The Polis administration says they are working really really, hard, tirelessly in fact, to address massive failures in launching the governor’s prized universal “free” preschool that let down thousands of children  this year.

Have they solved the problems?

Well, no.

Are state lawmakers on both sides of the political aisle plenty pissed off about it?


At a Joint Budget Committee hearing this week, Democrat state Sen. Rachel Zenzinger of Arvada, and Republican state Sen. Barbara Kirkmeyer of Brighton were most critical of the program’s rollout that saw hours cut for 10,000 children.

From CBS Colorado:

Sen. Barb Kirkmeyer demanded to know why program administrators changed rules around who qualified at the eleventh hour, “two weeks before school starts you pulled the rug out from parents, school districts and private providers. It’s not about the money – Governor I hope you’re listening – it’s not about the money. It’s about you changing the factors, you changing the program, the application and everything two weeks before. I want know who thought that was a great idea.”

The Colorado Sun also chimed in:

Committee members grilled Roy and Odean about how they are addressing problems with preschool enrollment and a system for matching families to available programs that has made it hard for districts to assign kids to preschools. They also banged on the state department for a last-minute change to which kids, and how many, qualify for more than 15 hours per week and echoed providers’ concerns about whether the state has set up schools and providers to adequately serve children with disabilities.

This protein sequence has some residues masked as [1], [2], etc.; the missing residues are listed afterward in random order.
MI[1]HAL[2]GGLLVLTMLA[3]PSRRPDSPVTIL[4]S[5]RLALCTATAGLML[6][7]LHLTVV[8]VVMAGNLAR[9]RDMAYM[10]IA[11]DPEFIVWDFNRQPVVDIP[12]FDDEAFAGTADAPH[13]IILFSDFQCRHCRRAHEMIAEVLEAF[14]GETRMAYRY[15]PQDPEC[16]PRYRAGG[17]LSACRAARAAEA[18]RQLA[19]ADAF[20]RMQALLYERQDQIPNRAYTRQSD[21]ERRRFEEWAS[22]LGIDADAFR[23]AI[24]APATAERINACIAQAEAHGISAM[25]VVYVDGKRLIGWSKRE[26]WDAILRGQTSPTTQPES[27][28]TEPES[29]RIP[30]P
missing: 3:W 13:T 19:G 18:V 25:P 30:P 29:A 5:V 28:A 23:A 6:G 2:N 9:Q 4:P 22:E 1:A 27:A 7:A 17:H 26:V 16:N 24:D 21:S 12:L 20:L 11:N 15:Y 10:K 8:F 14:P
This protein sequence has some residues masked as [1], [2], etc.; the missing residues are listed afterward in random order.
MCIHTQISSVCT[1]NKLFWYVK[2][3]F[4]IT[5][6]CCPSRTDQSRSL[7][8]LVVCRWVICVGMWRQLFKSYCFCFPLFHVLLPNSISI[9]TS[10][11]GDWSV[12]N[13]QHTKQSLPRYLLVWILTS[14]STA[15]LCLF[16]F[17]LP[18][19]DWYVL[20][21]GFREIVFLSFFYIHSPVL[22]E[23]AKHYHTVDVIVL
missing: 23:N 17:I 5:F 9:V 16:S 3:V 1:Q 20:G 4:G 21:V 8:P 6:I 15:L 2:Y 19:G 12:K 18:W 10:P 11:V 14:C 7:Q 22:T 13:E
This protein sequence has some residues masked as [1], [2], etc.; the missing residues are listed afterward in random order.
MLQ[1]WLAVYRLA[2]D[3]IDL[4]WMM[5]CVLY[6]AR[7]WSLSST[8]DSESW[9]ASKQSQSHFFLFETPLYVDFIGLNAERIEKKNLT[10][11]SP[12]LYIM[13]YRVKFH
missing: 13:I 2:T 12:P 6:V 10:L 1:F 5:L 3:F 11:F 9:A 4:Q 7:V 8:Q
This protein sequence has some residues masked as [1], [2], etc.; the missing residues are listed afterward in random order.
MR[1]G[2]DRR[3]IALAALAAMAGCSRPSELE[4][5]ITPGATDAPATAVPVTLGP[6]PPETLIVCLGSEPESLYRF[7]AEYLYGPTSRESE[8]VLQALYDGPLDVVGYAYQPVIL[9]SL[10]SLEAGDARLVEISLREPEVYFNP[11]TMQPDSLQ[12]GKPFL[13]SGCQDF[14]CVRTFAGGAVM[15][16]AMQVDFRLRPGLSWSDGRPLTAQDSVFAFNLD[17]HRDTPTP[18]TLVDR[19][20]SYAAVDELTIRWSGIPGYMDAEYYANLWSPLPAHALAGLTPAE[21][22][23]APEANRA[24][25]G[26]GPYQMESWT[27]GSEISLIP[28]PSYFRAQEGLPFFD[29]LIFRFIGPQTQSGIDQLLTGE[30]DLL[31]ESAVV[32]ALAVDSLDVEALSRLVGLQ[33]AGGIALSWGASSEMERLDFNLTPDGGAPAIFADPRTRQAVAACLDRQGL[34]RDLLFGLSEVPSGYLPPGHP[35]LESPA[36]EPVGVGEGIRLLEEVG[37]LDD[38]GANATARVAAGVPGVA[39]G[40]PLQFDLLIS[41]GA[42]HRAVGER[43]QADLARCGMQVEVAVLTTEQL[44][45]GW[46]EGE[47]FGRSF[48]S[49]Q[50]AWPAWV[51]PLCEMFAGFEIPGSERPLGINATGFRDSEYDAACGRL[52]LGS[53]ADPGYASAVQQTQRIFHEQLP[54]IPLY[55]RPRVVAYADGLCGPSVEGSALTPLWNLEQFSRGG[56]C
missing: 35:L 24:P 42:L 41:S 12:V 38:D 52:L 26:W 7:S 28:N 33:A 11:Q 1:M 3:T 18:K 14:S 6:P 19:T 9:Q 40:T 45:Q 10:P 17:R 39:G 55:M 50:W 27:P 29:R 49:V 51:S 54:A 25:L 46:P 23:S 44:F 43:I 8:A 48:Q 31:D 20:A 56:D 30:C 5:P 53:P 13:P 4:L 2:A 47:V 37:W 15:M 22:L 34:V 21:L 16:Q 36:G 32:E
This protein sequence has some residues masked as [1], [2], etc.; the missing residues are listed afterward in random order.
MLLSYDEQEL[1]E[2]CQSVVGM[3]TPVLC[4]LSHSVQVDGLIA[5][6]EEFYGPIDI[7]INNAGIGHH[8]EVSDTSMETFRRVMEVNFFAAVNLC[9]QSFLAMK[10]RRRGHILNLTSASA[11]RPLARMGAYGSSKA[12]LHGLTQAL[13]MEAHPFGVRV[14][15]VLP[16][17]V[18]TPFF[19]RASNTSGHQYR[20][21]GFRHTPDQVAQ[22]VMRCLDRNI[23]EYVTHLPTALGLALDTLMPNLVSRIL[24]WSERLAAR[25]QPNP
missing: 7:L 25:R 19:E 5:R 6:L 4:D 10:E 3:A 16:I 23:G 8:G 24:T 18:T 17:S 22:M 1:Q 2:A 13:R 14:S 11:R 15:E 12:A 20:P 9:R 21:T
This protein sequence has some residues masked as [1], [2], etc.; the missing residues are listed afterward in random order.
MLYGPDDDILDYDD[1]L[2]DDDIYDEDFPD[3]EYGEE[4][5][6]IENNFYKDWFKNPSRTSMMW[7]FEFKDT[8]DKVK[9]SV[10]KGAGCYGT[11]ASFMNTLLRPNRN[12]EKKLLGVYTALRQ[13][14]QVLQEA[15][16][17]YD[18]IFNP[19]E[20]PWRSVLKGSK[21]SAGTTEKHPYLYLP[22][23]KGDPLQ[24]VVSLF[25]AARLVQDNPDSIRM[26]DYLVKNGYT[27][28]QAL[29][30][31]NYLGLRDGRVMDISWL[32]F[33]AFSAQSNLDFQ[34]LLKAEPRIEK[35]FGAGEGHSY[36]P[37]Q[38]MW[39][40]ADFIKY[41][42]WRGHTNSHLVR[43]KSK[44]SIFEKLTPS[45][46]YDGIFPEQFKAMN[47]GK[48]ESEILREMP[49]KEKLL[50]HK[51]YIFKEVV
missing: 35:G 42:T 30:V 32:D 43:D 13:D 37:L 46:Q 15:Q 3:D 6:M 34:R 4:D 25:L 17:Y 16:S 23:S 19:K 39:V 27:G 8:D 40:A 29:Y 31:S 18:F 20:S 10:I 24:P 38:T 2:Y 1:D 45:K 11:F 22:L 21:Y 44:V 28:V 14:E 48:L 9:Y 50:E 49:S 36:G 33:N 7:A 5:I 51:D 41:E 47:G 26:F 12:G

“Who are you hearing from that is telling you these issues are resolved?” Kirkmeyer asked department leaders. “Because I have not heard from one person, one school district that has said these issues are resolved.”

What makes it so confusing for parents, schools, and the Polis bureaucracy to enroll four-year old children in universal “free” preschool?

It sure sounds like it’s all the box checking to decide which children were more deserving of others for the “universal” program.

For example, some homeless children were rejected because parents failed to list a second qualifying factor of low income to get the full 30 hours of free childcare, Colorado Public Radio reported.

So we are to assume the homeless children of parents who don’t work are more deserving than homeless children whose parent have a job

Universal is supposed to mean applicable in all cases, just not when it comes to progressive governing.